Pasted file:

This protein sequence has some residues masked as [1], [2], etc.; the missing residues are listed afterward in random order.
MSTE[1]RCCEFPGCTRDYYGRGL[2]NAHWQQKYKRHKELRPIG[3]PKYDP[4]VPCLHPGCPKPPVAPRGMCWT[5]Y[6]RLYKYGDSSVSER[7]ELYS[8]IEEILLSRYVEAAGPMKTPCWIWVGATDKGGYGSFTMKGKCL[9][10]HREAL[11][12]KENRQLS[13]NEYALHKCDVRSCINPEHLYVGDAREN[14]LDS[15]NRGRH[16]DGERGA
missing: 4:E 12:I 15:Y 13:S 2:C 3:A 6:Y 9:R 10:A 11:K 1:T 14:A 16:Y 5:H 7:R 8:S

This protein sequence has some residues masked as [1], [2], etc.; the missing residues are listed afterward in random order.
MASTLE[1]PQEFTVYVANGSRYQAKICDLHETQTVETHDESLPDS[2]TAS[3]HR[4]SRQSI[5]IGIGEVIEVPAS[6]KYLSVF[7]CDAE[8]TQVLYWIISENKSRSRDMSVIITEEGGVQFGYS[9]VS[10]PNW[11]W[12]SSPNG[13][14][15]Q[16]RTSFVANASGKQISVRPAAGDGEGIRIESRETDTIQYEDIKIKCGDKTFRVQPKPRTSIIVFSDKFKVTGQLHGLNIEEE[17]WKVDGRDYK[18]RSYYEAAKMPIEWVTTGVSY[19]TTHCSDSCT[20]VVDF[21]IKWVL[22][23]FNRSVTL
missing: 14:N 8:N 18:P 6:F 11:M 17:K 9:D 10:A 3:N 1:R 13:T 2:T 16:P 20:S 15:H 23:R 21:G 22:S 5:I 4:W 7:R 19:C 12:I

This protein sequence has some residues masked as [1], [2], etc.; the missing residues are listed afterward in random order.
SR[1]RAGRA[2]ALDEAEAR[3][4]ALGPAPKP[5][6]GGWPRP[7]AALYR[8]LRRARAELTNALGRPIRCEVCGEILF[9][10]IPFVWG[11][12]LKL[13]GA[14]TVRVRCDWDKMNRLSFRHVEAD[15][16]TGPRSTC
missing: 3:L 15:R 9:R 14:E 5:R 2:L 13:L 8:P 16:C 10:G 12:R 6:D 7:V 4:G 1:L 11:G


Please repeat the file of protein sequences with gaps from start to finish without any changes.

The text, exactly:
This protein sequence has some residues masked as [1], [2], etc.; the missing residues are listed afterward in random order.
MSTE[1]RCCEFPGCTRDYYGRGL[2]NAHWQQKYKRHKELRPIG[3]PKYDP[4]VPCLHPGCPKPPVAPRGMCWT[5]Y[6]RLYKYGDSSVSER[7]ELYS[8]IEEILLSRYVEAAGPMKTPCWIWVGATDKGGYGSFTMKGKCL[9][10]HREAL[11][12]KENRQLS[13]NEYALHKCDVRSCINPEHLYVGDAREN[14]LDS[15]NRGRH[16]DGERGA
missing: 4:E 12:I 15:Y 13:S 2:C 3:A 6:Y 9:R 10:A 11:K 1:T 14:A 16:Y 5:H 7:R 8:S

This protein sequence has some residues masked as [1], [2], etc.; the missing residues are listed afterward in random order.
MASTLE[1]PQEFTVYVANGSRYQAKICDLHETQTVETHDESLPDS[2]TAS[3]HR[4]SRQSI[5]IGIGEVIEVPAS[6]KYLSVF[7]CDAE[8]TQVLYWIISENKSRSRDMSVIITEEGGVQFGYS[9]VS[10]PNW[11]W[12]SSPNG[13][14][15]Q[16]RTSFVANASGKQISVRPAAGDGEGIRIESRETDTIQYEDIKIKCGDKTFRVQPKPRTSIIVFSDKFKVTGQLHGLNIEEE[17]WKVDGRDYK[18]RSYYEAAKMPIEWVTTGVSY[19]TTHCSDSCT[20]VVDF[21]IKWVL[22][23]FNRSVTL
missing: 14:N 8:N 18:P 6:F 11:M 17:K 9:D 10:A 3:N 1:R 13:T 2:T 16:P 20:S 15:H 23:R 21:G 22:S 5:I 4:W 7:R 19:C 12:I

This protein sequence has some residues masked as [1], [2], etc.; the missing residues are listed afterward in random order.
SR[1]RAGRA[2]ALDEAEAR[3][4]ALGPAPKP[5][6]GGWPRP[7]AALYR[8]LRRARAELTNALGRPIRCEVCGEILF[9][10]IPFVWG[11][12]LKL[13]GA[14]TVRVRCDWDKMNRLSFRHVEAD[15][16]TGPRSTC
missing: 3:L 15:R 9:R 14:E 5:R 2:L 13:L 8:P 16:C 10:G 12:R 6:D 7:V 4:G 1:L 11:G